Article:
Wednesday, 4 May 2011

Lost At Sea - Rory Gallagher

It's been a very exciting but rather 'strange' day today, but get this for starters!

This photograph, one of 3 reproduced on yesterday's Blog, was of the Portland Search & Rescue helicopter carrying out what I considered to be an authentic rescue rather than an exercise? Today I received this e-Mail from friend and fellow birder Nick Stantiford

* To:
* Date: Wed, 4 May 2011 09:59:18 +0100
* Subject: Yesterday's Blog - aka 'You don't miss a thing do you'

Hi Paul

The vessel being attended by the SAR chopper in your pictures was my son Lyle’s charter boat Supanova which, despite the weather, was safely en route to Guernsey for a few days Turbot fishing with 5 hard core anglers on board, including yours truly.

The 'object' winched from the deck was some 58 year old angler come birder who was suffering from a vasovagal syncope (that's doctor speak for a fainting attack apparently) and as a result I am now sitting at home taking things easy! Bloody typical, I've been doing this sort of trip for years without problems and this one was going to be very special as the first Channel Islands expedition on Lyle’s new boat but now I shall have to be content with meeting the boat when they get back on Friday night and being taunted with tails of huge flat fish, much eating of good food and drinking of fine wine!

Catch you soon

Oh! Just couldn't resist another shot, so here's Nick being winched from the mighty 'Supanova' while the rest of the lads continue their voyage to enjoy themselves - TIGHT LINES!

On a really serious note, I do hope all is well with you Nick and your fully well again.

Probably the strangest occurrence of the day is that for the very first time I didn't take one photograph, consequently all images today are taken from the archive for illustration purposes only.

Considering Portland to be a good bet for an early visit, particularly a look at what might be passing to seaward, I forsook the local patches and paid for my bus fare, agghhaaaa!, intending to make quick passage to the coast. However, the sight of a light sandy coloured bird on the main path across the Top Fields had me stopping in my tracks, but not quickly enough to see it raise its head and fly off into the adjacent field. During the brief few seconds it was in view I could see it was a Pipit (albeit rather Wagtail like) with uniform light buff plumage, with no distinguishing markings at all. While on the ground it showed an elegant upright stance but this may well have been its reaction to my approach. I looked into the field, which holds a crop of high growing plants, but has a narrow furrow running down its length, where I saw the bird just briefly again. It is a full one minute walk to access the field via a kissing gate, which I did but after a 15 minute search and an attempt to phone the Observatory, it was not seen again.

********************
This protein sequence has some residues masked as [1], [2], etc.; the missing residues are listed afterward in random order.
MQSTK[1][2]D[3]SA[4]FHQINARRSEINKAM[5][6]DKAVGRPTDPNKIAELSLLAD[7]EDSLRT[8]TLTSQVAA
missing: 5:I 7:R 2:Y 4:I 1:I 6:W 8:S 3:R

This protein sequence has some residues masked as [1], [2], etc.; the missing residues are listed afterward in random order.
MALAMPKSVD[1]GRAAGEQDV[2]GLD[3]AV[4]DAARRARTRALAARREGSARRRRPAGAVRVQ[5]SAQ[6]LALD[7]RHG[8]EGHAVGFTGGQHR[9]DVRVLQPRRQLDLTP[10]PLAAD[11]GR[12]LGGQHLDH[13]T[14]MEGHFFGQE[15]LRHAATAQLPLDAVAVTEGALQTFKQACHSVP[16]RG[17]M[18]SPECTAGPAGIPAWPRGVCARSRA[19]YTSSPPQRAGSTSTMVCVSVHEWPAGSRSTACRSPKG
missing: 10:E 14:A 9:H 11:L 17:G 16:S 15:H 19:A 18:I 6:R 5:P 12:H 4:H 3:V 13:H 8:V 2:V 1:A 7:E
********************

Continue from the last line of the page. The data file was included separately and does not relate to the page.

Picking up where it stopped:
I have no doubt that this was a Tawny Pipit, likely an adult, but with such scant description doubt it will convince others, luckily I only have to satisfy myself. Making best haste for the Obs, Martin Cade, John Lucas and John Down returned with me to the location but after covering a lot of ground we gave up the search.

With reports coming from the 'sea-watchers' of numerous seabirds, it was time to head for the Bill where John Down and I met up with probably as many as 20 other observers. Terns and Auks were in good numbers and among them were a few Kittiwake, Gannet, Common Scoter and a single Puffin as the first of 2 (maybe 3)

Roseate Terns put in an appearance, another 'year tick'. With my new Opticron 'Mighty Midget' telescope perched on a rock and me perched on another I was afforded good views of these dainty and brilliant white little birds. This was rapidly turning into the most extended 'sea-watch' I have done at the Bill for a decade and having already had my second cheese and red pepper roll nick by John (said I'd get you) it was time to leave, but not before watching 2 Black-throated Diver fly over quiet close to shore. These also enter the records as the first of this species to be seen in Dorset this year.

Having enjoyed a coffee at the Obs, the R/T crackled into life with another report from the Bill of a Black Tern having joined the 'feeding frenzy close off-shore. This was spur enough to get me heading from whence I had just returned, only to find the answer to my question "is it still there" being answered by a report of a Balearic Shearwater flying directly towards us.

Picking it up fairly quickly in the 'scope, how 'jammy' can you be to see the Black Tern fly into the same field of view? Two further 'year birds' was satisfactory to say the least, and on the way back did try again to re-locate the Pipit but without success. There were no birds, let alone Waders at Ferrybridge, so after a very brief visit to the supermarket agghhrrrrr, it was home!

While flicking through the photo files, it was thought a few more shots of my last trip along the Alaska Highway may wet the readership's taste buds prior to my departure on the first day of June for a re-visit. All of these shots were taken close to or at Toad River, in mid-June 2008.

American Bison


Stone Mountain Sheep

Yukon View close to Toad River

'The Summit' highest point on the Alcan Highway

Susan Hallam & I enjoying a mid-June 'white-out'.

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